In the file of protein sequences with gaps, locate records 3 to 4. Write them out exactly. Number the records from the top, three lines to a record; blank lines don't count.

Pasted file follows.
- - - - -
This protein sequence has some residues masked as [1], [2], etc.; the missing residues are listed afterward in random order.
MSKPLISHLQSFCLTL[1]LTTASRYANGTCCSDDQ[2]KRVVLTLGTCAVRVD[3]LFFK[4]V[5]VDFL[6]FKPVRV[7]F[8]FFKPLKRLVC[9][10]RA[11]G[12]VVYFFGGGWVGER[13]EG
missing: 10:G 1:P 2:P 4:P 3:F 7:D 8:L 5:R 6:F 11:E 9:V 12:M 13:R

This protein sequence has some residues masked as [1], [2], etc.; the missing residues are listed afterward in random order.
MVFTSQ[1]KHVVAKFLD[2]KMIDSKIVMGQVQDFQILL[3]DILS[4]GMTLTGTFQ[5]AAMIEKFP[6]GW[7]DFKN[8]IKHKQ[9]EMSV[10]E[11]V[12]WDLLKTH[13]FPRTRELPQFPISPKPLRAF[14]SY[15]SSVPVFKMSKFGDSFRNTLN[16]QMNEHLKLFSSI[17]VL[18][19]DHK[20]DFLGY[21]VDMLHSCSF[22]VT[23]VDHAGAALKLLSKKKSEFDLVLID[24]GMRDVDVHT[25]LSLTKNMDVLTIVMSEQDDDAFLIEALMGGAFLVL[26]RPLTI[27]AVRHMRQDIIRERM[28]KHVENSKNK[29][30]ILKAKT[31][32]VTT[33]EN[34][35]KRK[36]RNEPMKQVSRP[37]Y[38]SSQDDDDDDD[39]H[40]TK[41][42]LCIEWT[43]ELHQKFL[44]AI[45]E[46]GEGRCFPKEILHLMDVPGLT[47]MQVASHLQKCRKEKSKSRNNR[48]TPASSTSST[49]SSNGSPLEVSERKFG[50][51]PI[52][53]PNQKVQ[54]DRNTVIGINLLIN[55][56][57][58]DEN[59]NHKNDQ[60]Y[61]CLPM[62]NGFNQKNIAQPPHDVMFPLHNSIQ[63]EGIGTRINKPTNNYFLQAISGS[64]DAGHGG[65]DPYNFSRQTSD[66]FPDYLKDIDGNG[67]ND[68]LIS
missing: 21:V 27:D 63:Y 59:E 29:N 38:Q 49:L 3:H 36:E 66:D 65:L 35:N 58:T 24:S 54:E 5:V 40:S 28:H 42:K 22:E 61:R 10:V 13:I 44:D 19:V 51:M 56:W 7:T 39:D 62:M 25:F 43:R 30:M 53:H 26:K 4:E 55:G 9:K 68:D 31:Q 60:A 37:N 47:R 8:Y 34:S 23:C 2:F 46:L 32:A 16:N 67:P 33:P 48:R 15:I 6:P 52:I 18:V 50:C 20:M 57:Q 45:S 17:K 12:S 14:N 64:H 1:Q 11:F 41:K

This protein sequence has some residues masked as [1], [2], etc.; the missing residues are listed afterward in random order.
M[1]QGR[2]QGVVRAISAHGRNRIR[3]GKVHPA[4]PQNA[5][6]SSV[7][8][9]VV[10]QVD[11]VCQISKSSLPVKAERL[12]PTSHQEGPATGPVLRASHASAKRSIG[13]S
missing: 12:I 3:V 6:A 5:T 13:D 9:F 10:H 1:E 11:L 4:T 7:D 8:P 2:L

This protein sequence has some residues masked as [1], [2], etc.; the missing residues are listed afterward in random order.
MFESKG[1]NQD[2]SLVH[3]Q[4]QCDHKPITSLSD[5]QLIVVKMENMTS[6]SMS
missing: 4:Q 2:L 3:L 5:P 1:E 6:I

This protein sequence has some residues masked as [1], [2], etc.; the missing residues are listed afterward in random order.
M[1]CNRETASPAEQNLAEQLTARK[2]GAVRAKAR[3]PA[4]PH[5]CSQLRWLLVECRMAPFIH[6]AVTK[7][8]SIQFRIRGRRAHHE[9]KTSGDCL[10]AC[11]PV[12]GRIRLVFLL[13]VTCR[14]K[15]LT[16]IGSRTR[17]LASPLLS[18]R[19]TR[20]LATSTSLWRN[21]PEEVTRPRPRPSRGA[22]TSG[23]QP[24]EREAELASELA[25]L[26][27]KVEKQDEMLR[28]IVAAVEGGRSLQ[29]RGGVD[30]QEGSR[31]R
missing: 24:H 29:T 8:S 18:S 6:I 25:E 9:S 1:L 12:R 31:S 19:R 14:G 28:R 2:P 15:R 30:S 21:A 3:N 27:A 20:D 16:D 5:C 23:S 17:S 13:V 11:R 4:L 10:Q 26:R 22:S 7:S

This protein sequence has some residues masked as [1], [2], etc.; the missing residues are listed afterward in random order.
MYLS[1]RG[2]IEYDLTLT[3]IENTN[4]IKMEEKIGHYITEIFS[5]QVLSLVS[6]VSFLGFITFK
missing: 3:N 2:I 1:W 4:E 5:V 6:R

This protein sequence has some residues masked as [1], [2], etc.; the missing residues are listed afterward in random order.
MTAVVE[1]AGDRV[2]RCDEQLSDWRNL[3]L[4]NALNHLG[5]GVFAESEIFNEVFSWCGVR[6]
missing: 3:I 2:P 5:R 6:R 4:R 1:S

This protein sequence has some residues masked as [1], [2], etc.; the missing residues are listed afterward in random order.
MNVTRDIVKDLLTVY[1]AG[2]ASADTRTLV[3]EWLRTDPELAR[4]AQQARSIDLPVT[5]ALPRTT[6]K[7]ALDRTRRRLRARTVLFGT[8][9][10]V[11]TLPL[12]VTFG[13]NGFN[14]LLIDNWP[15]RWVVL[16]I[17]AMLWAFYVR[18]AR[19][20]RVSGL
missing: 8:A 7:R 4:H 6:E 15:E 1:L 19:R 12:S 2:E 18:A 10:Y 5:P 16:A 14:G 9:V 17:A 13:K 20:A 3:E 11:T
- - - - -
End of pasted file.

This protein sequence has some residues masked as [1], [2], etc.; the missing residues are listed afterward in random order.
M[1]QGR[2]QGVVRAISAHGRNRIR[3]GKVHPA[4]PQNA[5][6]SSV[7][8][9]VV[10]QVD[11]VCQISKSSLPVKAERL[12]PTSHQEGPATGPVLRASHASAKRSIG[13]S
missing: 12:I 3:V 6:A 5:T 13:D 9:F 10:H 1:E 11:L 4:T 7:D 8:P 2:L

This protein sequence has some residues masked as [1], [2], etc.; the missing residues are listed afterward in random order.
MFESKG[1]NQD[2]SLVH[3]Q[4]QCDHKPITSLSD[5]QLIVVKMENMTS[6]SMS
missing: 4:Q 2:L 3:L 5:P 1:E 6:I